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Extracellular matrix improves survival of both stored and fresh human primordial and primary ovarian follicles in long-term culture.

Extracellular matrix improves survival of both stored and fresh human primordial and primary... Abstract Ovarian cortical tissue was obtained during gynaecological operations by biopsy or after oophorectomy from 20 women aged 25-42 years. It was placed in organ culture, either fresh or following thawing after cryopreservation, for 1-4 months. The tissue was cut in slices 0.1-0.3 mm in diameter and transferred to 12 mm inserts in 24-well culture plates. These slices were cultured for 4-21 days in either alpha minimum essential medium (alpha-MEM) or Earle's balanced salt solution with added pyruvate. Both media were supplemented with 10% human serum, insulin, gonadotrophins and antibiotics. Half of the inserts were precoated with extracellular matrix (Matrigel). Histological samples revealed that there were viable, non-atretic, primordial, primary and secondary follicles in all the cultures. Mitoses were seen in the granulosa cells of the secondary follicles. Although the proportion of atretic follicles increased during culture, non-atretic follicles were still present after 21 days. After 4-11 days the proportion of viable follicles was significantly higher when cultured in Earle's solution supplemented with pyruvate, than when cultured in MEM (77 versus 38%, P < 0.001). In cultures with extracellular matrix the proportion of viable follicles was significantly higher after 10-15 days than it was without matrix (85 versus 19%, P < 0.001). Culture after thawing frozen ovarian tissue did not affect the density or the proportion of the viable follicles. Two-thirds of follicles in cryopreserved tissue were viable after 10-15 days in culture. The results indicate that it is possible to culture human primary and primordial follicles in vitro, and follicles in cryopreserved tissue are viable. http://www.deepdyve.com/assets/images/DeepDyve-Logo-lg.png Human Reproduction Oxford University Press

Extracellular matrix improves survival of both stored and fresh human primordial and primary ovarian follicles in long-term culture.

Human Reproduction , Volume 12 (5) – May 1, 1997

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References (14)

Publisher
Oxford University Press
ISSN
0268-1161
eISSN
1460-2350
DOI
10.1093/humrep/12.5.1032
Publisher site
See Article on Publisher Site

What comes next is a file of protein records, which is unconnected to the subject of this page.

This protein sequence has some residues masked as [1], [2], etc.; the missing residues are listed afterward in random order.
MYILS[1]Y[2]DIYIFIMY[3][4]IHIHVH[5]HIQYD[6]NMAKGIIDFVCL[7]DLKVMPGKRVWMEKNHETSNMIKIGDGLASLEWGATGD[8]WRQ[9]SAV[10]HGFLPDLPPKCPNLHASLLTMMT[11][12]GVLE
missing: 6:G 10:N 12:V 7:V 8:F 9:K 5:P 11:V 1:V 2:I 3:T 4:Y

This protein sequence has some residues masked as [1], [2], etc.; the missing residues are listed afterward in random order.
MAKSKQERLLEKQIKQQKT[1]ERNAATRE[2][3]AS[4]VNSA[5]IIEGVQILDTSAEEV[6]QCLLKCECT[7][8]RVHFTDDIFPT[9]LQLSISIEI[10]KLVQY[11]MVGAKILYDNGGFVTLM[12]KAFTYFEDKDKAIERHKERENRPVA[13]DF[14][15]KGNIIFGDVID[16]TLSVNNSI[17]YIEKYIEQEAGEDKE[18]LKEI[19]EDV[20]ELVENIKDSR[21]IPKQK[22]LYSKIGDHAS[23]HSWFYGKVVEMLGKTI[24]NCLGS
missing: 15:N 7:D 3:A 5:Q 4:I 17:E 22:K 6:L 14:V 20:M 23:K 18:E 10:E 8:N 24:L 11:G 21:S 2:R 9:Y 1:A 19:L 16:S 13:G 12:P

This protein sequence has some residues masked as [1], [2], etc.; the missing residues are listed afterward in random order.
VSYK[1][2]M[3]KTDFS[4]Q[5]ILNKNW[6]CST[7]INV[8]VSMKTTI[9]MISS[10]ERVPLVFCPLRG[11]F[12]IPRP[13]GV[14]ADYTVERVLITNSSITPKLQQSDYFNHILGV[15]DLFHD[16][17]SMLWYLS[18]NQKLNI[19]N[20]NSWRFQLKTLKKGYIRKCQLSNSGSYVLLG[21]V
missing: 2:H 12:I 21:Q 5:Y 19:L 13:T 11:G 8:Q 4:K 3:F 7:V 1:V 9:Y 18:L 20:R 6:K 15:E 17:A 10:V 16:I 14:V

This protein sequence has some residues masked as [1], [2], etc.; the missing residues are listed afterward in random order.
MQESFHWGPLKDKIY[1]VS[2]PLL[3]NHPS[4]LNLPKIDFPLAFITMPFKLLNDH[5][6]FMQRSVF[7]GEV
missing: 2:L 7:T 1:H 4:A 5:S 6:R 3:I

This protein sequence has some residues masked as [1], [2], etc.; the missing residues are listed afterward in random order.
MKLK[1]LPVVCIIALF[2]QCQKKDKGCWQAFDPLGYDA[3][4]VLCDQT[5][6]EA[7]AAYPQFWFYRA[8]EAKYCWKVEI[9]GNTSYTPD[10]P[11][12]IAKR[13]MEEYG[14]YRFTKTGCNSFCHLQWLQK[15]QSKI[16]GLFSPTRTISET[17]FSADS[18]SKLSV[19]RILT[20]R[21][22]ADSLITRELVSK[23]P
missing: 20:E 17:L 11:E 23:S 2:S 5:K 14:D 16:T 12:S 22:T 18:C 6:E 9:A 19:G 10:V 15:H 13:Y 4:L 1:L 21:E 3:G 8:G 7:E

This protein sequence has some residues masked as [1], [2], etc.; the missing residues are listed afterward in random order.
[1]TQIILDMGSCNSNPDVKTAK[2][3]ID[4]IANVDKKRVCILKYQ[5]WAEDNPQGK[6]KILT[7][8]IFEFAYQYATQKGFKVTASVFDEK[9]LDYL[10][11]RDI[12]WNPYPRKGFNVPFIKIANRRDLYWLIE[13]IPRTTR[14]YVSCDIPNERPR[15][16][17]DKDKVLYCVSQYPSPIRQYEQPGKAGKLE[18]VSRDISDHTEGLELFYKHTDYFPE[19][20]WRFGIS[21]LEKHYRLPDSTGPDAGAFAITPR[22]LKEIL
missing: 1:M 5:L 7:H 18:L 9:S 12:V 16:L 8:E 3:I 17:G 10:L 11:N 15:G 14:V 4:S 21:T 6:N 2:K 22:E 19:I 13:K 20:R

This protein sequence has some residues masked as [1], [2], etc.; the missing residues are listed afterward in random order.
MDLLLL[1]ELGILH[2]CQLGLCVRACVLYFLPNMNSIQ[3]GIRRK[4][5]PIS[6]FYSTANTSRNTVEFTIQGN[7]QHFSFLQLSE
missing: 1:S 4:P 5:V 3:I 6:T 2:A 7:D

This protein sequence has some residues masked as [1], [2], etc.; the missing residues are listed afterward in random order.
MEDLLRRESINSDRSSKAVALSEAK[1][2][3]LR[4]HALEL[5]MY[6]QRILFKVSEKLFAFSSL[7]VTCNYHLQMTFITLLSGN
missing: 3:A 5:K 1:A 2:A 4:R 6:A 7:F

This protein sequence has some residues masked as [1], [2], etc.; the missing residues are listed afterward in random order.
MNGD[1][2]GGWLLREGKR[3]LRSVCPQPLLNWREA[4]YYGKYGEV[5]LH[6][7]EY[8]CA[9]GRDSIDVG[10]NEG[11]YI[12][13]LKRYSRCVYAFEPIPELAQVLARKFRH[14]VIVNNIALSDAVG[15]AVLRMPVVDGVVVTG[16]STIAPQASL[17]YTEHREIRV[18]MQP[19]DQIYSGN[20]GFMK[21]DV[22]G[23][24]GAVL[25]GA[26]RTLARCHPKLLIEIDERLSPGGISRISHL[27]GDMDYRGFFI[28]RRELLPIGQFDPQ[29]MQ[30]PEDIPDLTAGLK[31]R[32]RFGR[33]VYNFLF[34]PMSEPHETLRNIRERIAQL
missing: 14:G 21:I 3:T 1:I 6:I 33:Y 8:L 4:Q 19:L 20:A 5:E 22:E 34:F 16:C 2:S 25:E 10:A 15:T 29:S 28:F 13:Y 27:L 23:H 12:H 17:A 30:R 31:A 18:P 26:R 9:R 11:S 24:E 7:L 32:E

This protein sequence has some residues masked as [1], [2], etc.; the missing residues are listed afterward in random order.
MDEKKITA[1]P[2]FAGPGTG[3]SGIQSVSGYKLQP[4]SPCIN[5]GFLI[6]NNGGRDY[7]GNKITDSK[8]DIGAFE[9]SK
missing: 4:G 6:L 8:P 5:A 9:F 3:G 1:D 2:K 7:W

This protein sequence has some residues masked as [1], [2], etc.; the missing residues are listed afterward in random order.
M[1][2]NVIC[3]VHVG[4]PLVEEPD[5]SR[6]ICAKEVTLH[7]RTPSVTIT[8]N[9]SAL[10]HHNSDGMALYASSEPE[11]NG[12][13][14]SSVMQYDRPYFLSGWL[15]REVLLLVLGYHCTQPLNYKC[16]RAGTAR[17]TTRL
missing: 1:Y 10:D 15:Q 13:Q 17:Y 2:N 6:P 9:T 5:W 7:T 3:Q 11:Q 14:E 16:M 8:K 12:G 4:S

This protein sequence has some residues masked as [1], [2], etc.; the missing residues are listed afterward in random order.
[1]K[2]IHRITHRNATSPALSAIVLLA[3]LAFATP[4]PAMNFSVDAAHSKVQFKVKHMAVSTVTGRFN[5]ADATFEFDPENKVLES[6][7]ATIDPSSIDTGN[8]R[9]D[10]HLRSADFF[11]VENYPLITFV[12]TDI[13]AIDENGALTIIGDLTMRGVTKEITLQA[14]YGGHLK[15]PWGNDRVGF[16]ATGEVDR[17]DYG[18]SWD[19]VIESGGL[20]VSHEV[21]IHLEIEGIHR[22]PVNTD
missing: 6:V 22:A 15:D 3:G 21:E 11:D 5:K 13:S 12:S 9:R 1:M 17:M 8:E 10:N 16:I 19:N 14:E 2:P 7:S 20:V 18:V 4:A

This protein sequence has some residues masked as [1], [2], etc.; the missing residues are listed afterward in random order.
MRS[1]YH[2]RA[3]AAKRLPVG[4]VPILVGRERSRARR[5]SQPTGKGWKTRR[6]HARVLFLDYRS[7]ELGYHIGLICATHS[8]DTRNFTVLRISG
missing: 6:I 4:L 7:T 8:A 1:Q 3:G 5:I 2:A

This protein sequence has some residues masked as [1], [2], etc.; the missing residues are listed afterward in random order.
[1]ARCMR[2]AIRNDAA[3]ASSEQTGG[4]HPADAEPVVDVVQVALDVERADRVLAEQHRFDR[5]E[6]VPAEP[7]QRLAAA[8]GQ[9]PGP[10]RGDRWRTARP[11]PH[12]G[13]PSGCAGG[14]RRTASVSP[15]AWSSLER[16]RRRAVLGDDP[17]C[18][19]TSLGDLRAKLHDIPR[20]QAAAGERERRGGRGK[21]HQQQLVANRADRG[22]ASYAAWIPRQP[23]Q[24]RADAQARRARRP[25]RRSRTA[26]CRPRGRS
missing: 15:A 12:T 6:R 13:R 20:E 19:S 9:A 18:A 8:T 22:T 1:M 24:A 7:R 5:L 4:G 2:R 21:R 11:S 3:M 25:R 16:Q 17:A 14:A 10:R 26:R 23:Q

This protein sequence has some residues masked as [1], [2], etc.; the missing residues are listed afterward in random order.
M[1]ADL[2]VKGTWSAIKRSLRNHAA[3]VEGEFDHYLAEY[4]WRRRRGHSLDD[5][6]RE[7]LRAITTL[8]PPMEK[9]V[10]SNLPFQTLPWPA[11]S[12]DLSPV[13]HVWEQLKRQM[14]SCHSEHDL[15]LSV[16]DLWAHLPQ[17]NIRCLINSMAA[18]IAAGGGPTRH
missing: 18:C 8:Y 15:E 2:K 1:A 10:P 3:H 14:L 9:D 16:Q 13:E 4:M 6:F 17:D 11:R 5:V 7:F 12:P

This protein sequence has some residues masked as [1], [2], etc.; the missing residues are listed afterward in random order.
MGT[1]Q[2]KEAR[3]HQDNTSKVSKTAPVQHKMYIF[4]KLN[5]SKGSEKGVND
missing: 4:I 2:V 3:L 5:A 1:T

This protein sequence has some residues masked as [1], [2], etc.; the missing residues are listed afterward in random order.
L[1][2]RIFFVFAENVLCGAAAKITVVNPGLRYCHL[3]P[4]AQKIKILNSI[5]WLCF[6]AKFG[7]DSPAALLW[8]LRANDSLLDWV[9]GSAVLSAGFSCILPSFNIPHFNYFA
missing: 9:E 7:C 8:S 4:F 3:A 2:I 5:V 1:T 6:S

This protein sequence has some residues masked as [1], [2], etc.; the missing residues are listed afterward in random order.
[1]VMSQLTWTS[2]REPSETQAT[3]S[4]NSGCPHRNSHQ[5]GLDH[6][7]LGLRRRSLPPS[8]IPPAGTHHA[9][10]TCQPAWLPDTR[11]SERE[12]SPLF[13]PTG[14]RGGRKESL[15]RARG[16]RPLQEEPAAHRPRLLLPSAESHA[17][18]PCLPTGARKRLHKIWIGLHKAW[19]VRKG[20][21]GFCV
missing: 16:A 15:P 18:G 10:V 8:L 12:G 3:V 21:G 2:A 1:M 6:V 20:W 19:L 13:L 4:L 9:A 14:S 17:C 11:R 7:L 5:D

Abstract

Abstract Ovarian cortical tissue was obtained during gynaecological operations by biopsy or after oophorectomy from 20 women aged 25-42 years. It was placed in organ culture, either fresh or following thawing after cryopreservation, for 1-4 months. The tissue was cut in slices 0.1-0.3 mm in diameter and transferred to 12 mm inserts in 24-well culture plates. These slices were cultured for 4-21 days in either alpha minimum essential medium (alpha-MEM) or Earle's balanced salt solution with added pyruvate. Both media were supplemented with 10% human serum, insulin, gonadotrophins and antibiotics. Half of the inserts were precoated with extracellular matrix (Matrigel). Histological samples revealed that there were viable, non-atretic, primordial, primary and secondary follicles in all the cultures. Mitoses were seen in the granulosa cells of the secondary follicles. Although the proportion of atretic follicles increased during culture, non-atretic follicles were still present after 21 days. After 4-11 days the proportion of viable follicles was significantly higher when cultured in Earle's solution supplemented with pyruvate, than when cultured in MEM (77 versus 38%, P < 0.001). In cultures with extracellular matrix the proportion of viable follicles was significantly higher after 10-15 days than it was without matrix (85 versus 19%, P < 0.001). Culture after thawing frozen ovarian tissue did not affect the density or the proportion of the viable follicles. Two-thirds of follicles in cryopreserved tissue were viable after 10-15 days in culture. The results indicate that it is possible to culture human primary and primordial follicles in vitro, and follicles in cryopreserved tissue are viable.

Journal

Human ReproductionOxford University Press

Published: May 1, 1997

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